Triggering of TNFRSF25 promotes CD8⁺ T-cell responses and anti-tumor immunity.
ABSTRACT TNFRSF25 is a member of the TNF receptor superfamily (TNFRSF) that binds to the TNF-like protein TL1A. Although recent studies have demonstrated a role for TNFRSF25 in regulating CD4(+) T-cell responses, it remains to be determined if TNFRSF25 functions as a costimulatory receptor for CD8(+) T cells. Here, we demonstrate that ectopic expression of TL1A on mouse plasmacytomas promotes elimination of tumor cells in a CD8(+) T-cell-dependent manner and renders mice immune to a subsequent challenge with tumor cells. To gain further insight into the role of TNFRSF25 in CD8(+) T-cell responses, we analyzed the effect of TNFRSF25 triggering on OT-I TCR transgenic T cells. We demonstrate that TNFRSF25 triggering in vivo with soluble TL1A promotes the proliferation and accumulation of antigen-specific CD8(+) T cells as well as their differentiation into CTLs. Furthermore, we show that TNFRSF25 also functions as a costimulatory receptor for memory CD8(+) T cells. Thus, TNFRSF25 triggering enhances the secondary expansion of endogenous antigen-specific memory CD8(+) T cells. Our data suggest that TNFRSF25 agonists, such as soluble TL1A, could potentially be used to enhance the immunogenicity of vaccines that aim to elicit human anti-tumor CD8(+) T cells.
Article: The death receptor 3/TL1A pathway is essential for efficient development of antiviral CD4⁺ and CD8⁺ T-cell immunity.[show abstract] [hide abstract]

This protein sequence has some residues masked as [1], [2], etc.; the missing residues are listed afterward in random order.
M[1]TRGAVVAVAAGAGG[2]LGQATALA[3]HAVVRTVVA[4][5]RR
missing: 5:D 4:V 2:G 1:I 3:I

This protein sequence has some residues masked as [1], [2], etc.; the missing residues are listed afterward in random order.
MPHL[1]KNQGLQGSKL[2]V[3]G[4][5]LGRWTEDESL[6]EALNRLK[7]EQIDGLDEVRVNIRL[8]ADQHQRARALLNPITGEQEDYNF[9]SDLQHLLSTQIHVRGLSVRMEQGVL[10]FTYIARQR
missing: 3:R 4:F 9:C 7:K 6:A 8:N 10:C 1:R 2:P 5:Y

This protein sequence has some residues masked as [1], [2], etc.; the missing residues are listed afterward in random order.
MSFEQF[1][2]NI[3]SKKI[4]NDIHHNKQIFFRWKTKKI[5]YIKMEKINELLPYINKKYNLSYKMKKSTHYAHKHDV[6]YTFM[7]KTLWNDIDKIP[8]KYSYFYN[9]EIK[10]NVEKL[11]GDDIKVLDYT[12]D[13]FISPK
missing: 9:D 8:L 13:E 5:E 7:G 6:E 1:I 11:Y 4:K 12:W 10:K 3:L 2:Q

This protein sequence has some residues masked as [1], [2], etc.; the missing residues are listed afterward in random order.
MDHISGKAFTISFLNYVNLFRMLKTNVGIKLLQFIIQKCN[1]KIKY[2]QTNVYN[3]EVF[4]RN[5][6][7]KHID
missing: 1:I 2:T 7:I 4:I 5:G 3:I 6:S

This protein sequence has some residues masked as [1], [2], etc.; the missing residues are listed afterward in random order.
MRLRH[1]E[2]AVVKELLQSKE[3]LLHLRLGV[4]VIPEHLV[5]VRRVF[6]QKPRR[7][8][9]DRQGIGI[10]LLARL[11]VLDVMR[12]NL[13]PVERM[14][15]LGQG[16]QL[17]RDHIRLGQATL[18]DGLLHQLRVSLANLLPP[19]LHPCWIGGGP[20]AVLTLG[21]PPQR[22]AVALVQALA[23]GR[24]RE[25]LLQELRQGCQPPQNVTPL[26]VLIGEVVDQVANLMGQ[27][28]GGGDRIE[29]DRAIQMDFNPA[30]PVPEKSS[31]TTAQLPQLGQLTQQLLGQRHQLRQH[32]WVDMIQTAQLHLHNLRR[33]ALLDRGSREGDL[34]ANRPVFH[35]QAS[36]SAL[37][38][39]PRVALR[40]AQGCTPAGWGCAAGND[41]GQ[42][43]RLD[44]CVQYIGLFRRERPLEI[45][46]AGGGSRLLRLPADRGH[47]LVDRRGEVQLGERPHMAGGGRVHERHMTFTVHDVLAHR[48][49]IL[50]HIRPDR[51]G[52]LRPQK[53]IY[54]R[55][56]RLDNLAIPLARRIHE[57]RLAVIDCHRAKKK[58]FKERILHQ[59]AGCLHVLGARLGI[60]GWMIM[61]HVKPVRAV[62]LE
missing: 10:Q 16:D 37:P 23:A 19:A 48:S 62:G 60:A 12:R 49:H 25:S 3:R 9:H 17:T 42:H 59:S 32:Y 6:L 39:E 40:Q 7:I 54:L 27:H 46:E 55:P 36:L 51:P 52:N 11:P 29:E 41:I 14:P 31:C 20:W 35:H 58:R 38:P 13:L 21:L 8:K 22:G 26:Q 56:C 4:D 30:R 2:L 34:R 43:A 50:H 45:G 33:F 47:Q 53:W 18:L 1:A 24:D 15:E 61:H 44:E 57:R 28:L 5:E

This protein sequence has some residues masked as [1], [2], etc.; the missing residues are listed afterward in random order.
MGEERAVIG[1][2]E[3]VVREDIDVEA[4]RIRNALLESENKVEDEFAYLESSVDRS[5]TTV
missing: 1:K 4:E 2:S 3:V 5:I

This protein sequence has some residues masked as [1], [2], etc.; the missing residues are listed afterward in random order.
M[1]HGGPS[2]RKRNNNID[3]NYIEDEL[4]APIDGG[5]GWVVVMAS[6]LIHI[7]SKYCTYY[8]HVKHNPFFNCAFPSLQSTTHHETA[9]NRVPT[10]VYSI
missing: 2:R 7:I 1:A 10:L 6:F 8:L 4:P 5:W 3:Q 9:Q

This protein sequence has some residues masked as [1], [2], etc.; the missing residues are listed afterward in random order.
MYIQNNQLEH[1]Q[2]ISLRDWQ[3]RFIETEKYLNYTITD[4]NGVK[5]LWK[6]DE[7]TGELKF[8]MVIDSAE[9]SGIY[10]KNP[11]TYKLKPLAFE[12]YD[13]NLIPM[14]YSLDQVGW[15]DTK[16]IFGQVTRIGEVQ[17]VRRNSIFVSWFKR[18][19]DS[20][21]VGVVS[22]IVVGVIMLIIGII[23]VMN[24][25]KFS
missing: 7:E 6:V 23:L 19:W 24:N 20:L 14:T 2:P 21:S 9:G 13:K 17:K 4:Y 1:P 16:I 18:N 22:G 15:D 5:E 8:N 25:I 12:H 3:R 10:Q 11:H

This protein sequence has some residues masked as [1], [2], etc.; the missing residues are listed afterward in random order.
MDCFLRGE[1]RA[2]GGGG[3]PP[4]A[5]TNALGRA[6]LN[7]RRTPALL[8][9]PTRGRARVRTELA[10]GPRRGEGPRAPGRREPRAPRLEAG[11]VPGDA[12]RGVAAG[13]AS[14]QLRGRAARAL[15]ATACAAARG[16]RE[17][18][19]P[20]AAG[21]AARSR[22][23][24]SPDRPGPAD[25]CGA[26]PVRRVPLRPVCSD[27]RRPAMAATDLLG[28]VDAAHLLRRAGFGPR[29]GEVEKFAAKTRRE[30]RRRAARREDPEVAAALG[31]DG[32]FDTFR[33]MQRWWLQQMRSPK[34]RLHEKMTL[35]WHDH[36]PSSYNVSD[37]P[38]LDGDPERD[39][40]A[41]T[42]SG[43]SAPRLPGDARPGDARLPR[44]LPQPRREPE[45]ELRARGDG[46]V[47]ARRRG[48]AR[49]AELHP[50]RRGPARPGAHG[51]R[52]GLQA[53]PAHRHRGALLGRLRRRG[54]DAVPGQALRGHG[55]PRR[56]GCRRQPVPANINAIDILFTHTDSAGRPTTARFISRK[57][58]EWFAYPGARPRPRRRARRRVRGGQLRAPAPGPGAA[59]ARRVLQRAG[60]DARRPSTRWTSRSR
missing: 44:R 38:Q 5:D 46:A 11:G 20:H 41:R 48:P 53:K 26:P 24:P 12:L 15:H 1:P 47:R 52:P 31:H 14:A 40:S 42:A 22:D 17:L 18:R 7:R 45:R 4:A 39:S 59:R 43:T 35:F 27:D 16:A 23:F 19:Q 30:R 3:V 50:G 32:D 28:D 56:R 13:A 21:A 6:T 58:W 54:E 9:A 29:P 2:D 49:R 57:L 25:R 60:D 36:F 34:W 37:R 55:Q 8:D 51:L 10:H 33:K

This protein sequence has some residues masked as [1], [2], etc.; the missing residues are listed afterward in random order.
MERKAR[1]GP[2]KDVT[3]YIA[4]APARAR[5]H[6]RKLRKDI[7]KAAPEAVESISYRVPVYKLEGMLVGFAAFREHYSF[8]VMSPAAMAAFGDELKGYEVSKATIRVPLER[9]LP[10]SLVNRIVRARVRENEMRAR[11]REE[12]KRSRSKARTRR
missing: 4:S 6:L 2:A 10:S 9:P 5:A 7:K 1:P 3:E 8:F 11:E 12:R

ABSTRACT: Death receptor 3 (DR3, TNFRSF25), the closest family relative to tumor necrosis factor receptor 1, promotes CD4(+) T-cell-driven inflammatory disease. We investigated the in vivo role of DR3 and its ligand TL1A in viral infection, by challenging DR3-deficient (DR3(KO)) mice and their DR3(WT) littermates with the β-herpesvirus murine cytomegalovirus or the poxvirus vaccinia virus. The phenotype and function of splenic T-cells were analyzed using flow cytometry and molecular biological techniques. We report surface expression of DR3 by naive CD8(+) T cells, with TCR activation increasing its levels 4-fold and altering the ratio of DR3 splice variants. T-cell responses were reduced up to 90% in DR3(KO) mice during acute infection. Adoptive transfer experiments indicated this was dependent on T-cell-restricted expression of DR3. DR3-dependent CD8(+) T-cell expansion was NK and CD4 independent and due to proliferation, not decreased cell death. Notably, impaired immunity in DR3(KO) hosts on a C57BL/6 background was associated with 4- to 7-fold increases in viral loads during the acute phase of infection, and in mice with suboptimal NK responses was essential for survival (37.5%). This is the first description of DR3 regulating virus-specific T-cell function in vivo and uncovers a critical role for DR3 in mediating antiviral immunity.The FASEB Journal 05/2012; 26(8):3575-86. · 5.71 Impact Factor